Disaster Strikes

Despite the threat of disasters, many people fail to develop emergency plans. It often takes experiencing a disaster to recognize the need for a contingency plan, but electrical contractors can suggest such plans to their customers before calamity strikes.

The best way to approach this comes from using a process known as “risk analysis.” No need to rush off to buy a new book that describes how to begin this process; you already have one: NFPA 72 2013, National Fire Alarm and Signaling Code, which provides some easy-to-follow guidance on how to conduct a risk analysis. There also are good tips at www.ready.gov.

Another nuance to disaster planning is companies with remote locations. Consider that, if a disaster occurs in a remote location, all the contractors there will be busy dealing with the after-effects created for their own families or businesses. You can offer to serve your customer on-site by bringing their facility up and running faster with your team’s response.

So, you should approach the analysis from two directions. First, ask yourself what happens if the disaster strikes at home. Then ask yourself what happens when the disaster strikes a remote location and how you can effectively respond.

The code provides a list of categories that describe potential events you should consider when you begin the risk analysis. This list deals mostly with general items and does not represent every possible event. The categories include natural hazards, human-caused accidental and intentional events, and technological-caused events.

The risk analysis should include a review of how the fire alarm and signaling system will notify building occupants that a disaster is imminent. It should also review how the occupants will communicate during the event.

You may stock equipment to help the customer restore his or her fire alarm and voice communications systems. You may also create strategic partnerships with equipment suppliers to stock what may become necessary and to agree to give you and your customer priority when you need to install a replacement system.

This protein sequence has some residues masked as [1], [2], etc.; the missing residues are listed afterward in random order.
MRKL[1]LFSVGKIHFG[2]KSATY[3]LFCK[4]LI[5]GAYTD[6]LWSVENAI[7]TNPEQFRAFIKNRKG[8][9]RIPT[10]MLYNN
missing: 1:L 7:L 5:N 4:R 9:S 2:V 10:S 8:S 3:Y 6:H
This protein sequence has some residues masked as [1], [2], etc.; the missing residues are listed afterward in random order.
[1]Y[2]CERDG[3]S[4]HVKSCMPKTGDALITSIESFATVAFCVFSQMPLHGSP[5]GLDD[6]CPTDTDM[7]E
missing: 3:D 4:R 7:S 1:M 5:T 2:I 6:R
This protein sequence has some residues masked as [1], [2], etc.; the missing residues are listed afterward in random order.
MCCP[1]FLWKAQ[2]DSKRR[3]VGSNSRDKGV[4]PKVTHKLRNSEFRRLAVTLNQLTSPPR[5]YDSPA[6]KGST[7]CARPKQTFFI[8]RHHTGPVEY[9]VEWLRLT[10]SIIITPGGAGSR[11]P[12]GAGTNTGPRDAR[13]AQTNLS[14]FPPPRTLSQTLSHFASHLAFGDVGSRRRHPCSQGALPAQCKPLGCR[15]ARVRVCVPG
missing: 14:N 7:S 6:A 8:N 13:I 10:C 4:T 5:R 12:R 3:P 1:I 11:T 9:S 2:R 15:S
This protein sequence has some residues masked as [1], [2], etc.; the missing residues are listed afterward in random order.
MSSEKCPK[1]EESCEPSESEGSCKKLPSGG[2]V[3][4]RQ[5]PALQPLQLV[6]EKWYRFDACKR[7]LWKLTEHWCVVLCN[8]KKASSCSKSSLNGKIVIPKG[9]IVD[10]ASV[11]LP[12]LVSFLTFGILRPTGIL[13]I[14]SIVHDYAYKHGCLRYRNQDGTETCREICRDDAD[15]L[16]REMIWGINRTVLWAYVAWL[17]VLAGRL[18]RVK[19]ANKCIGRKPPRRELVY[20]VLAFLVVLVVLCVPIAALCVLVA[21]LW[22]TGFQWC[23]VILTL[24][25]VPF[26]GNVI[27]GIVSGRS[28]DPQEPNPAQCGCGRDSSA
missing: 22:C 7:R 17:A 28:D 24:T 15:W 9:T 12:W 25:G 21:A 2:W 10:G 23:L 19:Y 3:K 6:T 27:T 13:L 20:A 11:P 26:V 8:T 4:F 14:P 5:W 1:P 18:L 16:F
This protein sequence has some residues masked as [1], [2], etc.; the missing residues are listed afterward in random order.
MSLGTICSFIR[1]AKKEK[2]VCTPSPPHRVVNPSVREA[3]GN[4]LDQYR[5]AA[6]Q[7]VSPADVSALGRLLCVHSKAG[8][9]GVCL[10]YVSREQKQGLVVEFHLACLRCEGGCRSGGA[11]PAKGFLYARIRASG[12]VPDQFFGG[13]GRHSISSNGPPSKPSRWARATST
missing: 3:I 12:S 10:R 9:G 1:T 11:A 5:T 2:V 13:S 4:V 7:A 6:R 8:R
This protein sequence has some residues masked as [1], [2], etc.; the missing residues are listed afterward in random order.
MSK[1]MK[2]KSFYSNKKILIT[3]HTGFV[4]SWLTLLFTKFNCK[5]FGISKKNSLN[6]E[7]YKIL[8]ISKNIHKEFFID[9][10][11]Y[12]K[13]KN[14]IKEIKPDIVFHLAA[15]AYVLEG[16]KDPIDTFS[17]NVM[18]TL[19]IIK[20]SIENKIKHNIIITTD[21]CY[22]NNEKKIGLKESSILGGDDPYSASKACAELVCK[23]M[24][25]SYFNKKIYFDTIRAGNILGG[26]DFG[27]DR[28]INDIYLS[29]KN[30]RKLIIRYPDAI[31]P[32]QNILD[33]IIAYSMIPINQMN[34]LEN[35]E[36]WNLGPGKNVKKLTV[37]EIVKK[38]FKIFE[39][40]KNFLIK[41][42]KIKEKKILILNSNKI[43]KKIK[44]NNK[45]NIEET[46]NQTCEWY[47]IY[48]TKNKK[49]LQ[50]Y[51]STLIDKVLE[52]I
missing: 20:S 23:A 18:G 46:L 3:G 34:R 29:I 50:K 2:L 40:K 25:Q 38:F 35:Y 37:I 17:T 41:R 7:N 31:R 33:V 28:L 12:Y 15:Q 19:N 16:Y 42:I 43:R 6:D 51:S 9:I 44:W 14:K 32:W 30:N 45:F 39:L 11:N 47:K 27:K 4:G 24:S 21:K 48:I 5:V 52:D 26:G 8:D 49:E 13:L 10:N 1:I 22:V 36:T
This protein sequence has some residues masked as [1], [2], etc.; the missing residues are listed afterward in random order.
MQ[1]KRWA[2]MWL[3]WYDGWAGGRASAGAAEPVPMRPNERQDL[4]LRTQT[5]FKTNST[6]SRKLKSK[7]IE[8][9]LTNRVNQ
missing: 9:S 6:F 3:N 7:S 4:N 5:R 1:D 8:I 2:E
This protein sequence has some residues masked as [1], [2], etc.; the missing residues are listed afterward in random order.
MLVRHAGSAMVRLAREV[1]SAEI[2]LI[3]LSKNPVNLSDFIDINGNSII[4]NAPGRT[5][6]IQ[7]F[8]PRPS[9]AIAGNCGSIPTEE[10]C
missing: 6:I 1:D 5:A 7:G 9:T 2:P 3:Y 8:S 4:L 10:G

The code provides some questions to discuss with your customer’s management team regarding mass notification decisions. Of course, tailor these questions for your customer and the occupancy:

Not all of these questions apply to every customer’s needs, but they provide a good foundation for the risk analysis process. When talking with your customer, stress that their response to an emergency must be immediate and deliberate. In an emergency, there is no time for indecision.

Your ability to serve your customers during a disaster offers you a unique marketing opportunity, which will provide some special benefits for you and your customers. Consider how to approach the issues a disaster might present and how to respond. If you do, you will improve your value to your customers.

About the Author

Wayne D. Moore

Fire/Life Safety Columnist
Wayne D. Moore, a licensed fire protection engineer, frequent speaker and an expert in the life safety field, is a principal member and past chair of NFPA 72, Chapter 24. Moore is a vice president with JENSEN HUGHES at the Warwick, R.I., office. He c...

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